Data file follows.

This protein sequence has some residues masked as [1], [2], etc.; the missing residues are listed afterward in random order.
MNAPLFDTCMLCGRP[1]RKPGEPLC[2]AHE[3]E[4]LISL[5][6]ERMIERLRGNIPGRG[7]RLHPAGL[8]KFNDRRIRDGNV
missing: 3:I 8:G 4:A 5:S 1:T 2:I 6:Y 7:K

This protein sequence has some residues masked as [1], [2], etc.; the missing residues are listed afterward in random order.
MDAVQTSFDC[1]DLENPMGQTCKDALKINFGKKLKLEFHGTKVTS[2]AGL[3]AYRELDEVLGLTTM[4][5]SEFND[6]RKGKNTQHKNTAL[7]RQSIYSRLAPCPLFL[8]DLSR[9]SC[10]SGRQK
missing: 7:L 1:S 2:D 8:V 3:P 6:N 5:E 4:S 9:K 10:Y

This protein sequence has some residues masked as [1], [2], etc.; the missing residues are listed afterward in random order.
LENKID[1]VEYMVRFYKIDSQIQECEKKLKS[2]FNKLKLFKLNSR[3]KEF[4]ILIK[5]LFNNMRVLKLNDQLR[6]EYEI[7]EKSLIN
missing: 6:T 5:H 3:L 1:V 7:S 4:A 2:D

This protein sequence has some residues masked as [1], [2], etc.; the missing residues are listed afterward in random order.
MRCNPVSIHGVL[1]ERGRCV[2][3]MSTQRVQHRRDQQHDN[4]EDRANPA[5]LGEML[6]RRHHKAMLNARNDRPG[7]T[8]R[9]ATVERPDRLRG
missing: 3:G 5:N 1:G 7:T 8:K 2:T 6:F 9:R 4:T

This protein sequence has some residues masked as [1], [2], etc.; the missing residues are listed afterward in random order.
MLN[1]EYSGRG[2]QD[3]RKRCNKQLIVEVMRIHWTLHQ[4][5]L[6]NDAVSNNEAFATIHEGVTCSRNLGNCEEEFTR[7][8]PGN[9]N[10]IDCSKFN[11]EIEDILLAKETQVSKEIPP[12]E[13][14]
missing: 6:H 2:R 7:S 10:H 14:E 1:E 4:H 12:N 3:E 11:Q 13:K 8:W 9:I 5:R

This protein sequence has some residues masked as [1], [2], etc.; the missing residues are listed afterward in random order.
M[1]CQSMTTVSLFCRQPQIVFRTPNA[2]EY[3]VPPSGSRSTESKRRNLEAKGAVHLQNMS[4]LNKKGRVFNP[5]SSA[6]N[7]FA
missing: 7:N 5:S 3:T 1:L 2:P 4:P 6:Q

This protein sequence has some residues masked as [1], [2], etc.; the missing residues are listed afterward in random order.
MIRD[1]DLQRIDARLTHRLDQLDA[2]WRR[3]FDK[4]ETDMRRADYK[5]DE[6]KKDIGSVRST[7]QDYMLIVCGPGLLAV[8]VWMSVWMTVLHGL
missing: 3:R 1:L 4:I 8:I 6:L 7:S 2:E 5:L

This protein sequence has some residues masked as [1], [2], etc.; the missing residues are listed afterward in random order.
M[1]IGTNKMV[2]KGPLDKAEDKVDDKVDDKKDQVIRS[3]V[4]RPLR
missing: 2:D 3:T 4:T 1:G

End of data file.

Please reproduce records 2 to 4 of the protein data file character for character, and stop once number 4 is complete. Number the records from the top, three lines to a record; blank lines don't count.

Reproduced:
This protein sequence has some residues masked as [1], [2], etc.; the missing residues are listed afterward in random order.
MDAVQTSFDC[1]DLENPMGQTCKDALKINFGKKLKLEFHGTKVTS[2]AGL[3]AYRELDEVLGLTTM[4][5]SEFND[6]RKGKNTQHKNTAL[7]RQSIYSRLAPCPLFL[8]DLSR[9]SC[10]SGRQK
missing: 7:L 1:S 2:D 8:V 3:P 6:N 5:E 4:S 9:K 10:Y

This protein sequence has some residues masked as [1], [2], etc.; the missing residues are listed afterward in random order.
LENKID[1]VEYMVRFYKIDSQIQECEKKLKS[2]FNKLKLFKLNSR[3]KEF[4]ILIK[5]LFNNMRVLKLNDQLR[6]EYEI[7]EKSLIN
missing: 6:T 5:H 3:L 1:V 7:S 4:A 2:D

This protein sequence has some residues masked as [1], [2], etc.; the missing residues are listed afterward in random order.
MRCNPVSIHGVL[1]ERGRCV[2][3]MSTQRVQHRRDQQHDN[4]EDRANPA[5]LGEML[6]RRHHKAMLNARNDRPG[7]T[8]R[9]ATVERPDRLRG
missing: 3:G 5:N 1:G 7:T 8:K 2:T 6:F 9:R 4:T